Given a list of integer coordinates, l, with a length of at least 4, and an integer n such that n is smaller than the length of l (but at least 3), return the largest area of an n-sided polygon satisfies:

  • is simple (not self-intersecting).
  • has all the coordinates of its n vertices in the list l.
  • has no three consecutive collinear vertices.

Note that the polygon given in the input should comply to the three points above as well.

Test Cases

Here are a few test cases:

[(0,0), (0,-1), (-1,-1), (-1,0)], 3 -> 0.5
[(0,0), (1,0), (2,1), (2,2), (1,3), (0,3), (-1,2), (-1,1)], 3 -> 3
[(0,0), (1,0), (2,1), (2,2), (1,3), (0,3), (-1,2), (-1,1)], 5 -> 5.5
[(0,0), (1,0), (2,1), (2,2), (1,3), (0,3), (-1,2), (-1,1)], 6 -> 6

You can try any test cases you like here.

Make your code as short as possible.


closed as unclear what you're asking by Anders Kaseorg, Rɪᴋᴇʀ, Wheat Wizard, FantaC, Steadybox Jan 12 '18 at 0:31

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  • \$\begingroup\$ This is a good challenge, but I would probably include some test cases in the body. Also, may we assume that no 3 points are collinear? \$\endgroup\$ – Giuseppe Dec 29 '17 at 20:31
  • \$\begingroup\$ @Giuseppe What test cases would be useful? \$\endgroup\$ – 0WJYxW9FMN Dec 29 '17 at 20:34
  • \$\begingroup\$ I'd just pick a few at random, including one where n is small but |l| is much larger. The link to generate more test cases is useful for getting more should we need them. I don't have any good insight on this problem, other than that the likely algorithms are going to be the brute force O(|l|^n) \$\endgroup\$ – Giuseppe Dec 29 '17 at 20:37
  • 1
    \$\begingroup\$ When you say the input coordinates are in anticlockwise order, does this imply that they are vertices of a convex polygon, i.e. all of them lie on the border of their convex hull? \$\endgroup\$ – xnor Dec 29 '17 at 21:02
  • 1
    \$\begingroup\$ Your test program only considers polygons made from sequences of vertices in the given order, even if another order may yield a larger area. Also, it fails to exclude self-intersecting polygons, for which the shoelace formula may over- or under-count some regions depending on the winding number around them (how should self-intersecting polygons be handled?). \$\endgroup\$ – Anders Kaseorg Jan 6 '18 at 0:02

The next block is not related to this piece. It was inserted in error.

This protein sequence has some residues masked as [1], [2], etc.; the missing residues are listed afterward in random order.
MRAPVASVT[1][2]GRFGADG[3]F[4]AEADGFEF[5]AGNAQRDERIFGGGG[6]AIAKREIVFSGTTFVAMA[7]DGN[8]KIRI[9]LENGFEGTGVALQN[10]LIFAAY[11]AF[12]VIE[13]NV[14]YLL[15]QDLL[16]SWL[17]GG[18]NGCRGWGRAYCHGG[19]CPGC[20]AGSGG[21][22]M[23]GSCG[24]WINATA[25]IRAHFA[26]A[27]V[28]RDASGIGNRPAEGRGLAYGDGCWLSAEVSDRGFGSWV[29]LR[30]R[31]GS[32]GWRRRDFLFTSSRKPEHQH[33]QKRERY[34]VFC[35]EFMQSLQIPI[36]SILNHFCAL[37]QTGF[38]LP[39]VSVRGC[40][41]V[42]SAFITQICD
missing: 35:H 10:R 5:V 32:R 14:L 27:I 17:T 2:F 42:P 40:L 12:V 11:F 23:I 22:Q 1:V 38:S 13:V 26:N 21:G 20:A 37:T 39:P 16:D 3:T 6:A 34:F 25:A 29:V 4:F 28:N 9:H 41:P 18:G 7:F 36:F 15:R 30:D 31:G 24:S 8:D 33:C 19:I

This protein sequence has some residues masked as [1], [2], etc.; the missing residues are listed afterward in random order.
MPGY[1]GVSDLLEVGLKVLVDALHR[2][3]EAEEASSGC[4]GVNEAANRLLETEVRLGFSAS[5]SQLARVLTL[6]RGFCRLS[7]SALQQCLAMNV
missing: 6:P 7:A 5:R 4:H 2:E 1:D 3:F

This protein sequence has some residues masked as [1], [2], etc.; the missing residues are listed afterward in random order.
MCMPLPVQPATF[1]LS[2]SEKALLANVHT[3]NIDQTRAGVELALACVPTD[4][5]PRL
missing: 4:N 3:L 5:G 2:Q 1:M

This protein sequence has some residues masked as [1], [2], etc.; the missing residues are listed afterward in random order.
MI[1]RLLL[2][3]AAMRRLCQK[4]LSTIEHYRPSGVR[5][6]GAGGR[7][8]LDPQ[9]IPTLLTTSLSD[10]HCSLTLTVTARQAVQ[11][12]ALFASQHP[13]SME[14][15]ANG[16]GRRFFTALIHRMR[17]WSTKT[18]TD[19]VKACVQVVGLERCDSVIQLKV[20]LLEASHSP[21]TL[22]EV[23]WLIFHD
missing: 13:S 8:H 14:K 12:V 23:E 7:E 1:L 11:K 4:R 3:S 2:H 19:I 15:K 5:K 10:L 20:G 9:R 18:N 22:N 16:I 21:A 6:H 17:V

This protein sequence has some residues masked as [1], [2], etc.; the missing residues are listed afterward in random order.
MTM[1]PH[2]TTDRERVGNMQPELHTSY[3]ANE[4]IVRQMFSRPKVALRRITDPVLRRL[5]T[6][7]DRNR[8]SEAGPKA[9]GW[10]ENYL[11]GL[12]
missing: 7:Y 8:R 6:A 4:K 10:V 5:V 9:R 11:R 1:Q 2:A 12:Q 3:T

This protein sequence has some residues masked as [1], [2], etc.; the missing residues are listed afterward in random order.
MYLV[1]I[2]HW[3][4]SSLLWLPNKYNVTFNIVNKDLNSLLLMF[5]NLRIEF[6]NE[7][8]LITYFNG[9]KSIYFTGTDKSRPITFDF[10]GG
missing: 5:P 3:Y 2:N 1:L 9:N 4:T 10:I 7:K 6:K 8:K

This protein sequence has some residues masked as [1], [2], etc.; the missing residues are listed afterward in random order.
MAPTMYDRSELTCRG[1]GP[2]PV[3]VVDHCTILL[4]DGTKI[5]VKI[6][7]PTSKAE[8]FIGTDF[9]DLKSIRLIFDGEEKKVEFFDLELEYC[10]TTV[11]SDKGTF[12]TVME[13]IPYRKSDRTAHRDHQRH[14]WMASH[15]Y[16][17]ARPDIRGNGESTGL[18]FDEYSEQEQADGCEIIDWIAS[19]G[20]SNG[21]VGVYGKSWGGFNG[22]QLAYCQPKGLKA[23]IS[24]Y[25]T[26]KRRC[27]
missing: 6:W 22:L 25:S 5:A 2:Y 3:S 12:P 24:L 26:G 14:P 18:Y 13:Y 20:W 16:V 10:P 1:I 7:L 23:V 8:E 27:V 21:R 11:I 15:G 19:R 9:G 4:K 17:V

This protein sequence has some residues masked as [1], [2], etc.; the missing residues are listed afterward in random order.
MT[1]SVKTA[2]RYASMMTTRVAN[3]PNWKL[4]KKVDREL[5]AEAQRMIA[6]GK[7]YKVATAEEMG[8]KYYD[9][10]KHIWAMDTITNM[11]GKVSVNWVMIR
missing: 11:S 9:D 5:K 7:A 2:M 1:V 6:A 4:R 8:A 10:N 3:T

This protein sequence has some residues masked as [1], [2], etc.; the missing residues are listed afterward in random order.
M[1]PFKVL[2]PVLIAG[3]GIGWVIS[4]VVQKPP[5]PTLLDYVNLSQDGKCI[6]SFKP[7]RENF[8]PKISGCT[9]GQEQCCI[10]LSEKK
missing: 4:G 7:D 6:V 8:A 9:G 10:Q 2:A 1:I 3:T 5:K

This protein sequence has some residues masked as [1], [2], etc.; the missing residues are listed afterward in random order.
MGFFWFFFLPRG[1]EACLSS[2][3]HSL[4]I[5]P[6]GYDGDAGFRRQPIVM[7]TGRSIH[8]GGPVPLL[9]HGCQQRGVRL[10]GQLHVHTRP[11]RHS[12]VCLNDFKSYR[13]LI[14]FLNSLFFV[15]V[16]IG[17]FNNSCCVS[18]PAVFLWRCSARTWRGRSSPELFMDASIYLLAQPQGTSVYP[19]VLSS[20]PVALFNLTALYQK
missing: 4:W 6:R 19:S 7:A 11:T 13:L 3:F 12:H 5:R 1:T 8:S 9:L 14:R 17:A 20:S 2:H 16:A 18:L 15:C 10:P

Python 2, 172 bytes

-1 byte thanks to J843136028

bug fix thanks to Jonathan Frech

from itertools import*
def f(l,n,L=()):
 for p in combinations(l,n):
  for i in range(n):r+=(p[j][0]+p[i][0])*(p[j][1]-p[i][1]);j=i
 print max(L)

Try it online!

  • \$\begingroup\$ On the fourth line, you could do r,j=0,-1. On the sixth line, you could do L+=abs(r/2.),. \$\endgroup\$ – 0WJYxW9FMN Jan 11 '18 at 17:17
  • \$\begingroup\$ @J843136028 r,j=0,-1 doesn't save any bytes compared to r=0;j=-1, but thanks for your other suggestion. \$\endgroup\$ – nog642 Jan 11 '18 at 20:13
  • \$\begingroup\$ Your test cases only work because they are in increasing order (TIO). \$\endgroup\$ – Jonathan Frech Jan 12 '18 at 17:13
  • \$\begingroup\$ A proposed fix would be not to use a mutable object for your L default. Using a tuple instead of a list makes the function truly reusable (TIO). \$\endgroup\$ – Jonathan Frech Jan 12 '18 at 17:16
  • \$\begingroup\$ @JonathanFrech Right, I forgot python functions save mutable default arguments between calls. Thanks. \$\endgroup\$ – nog642 Jan 12 '18 at 17:47

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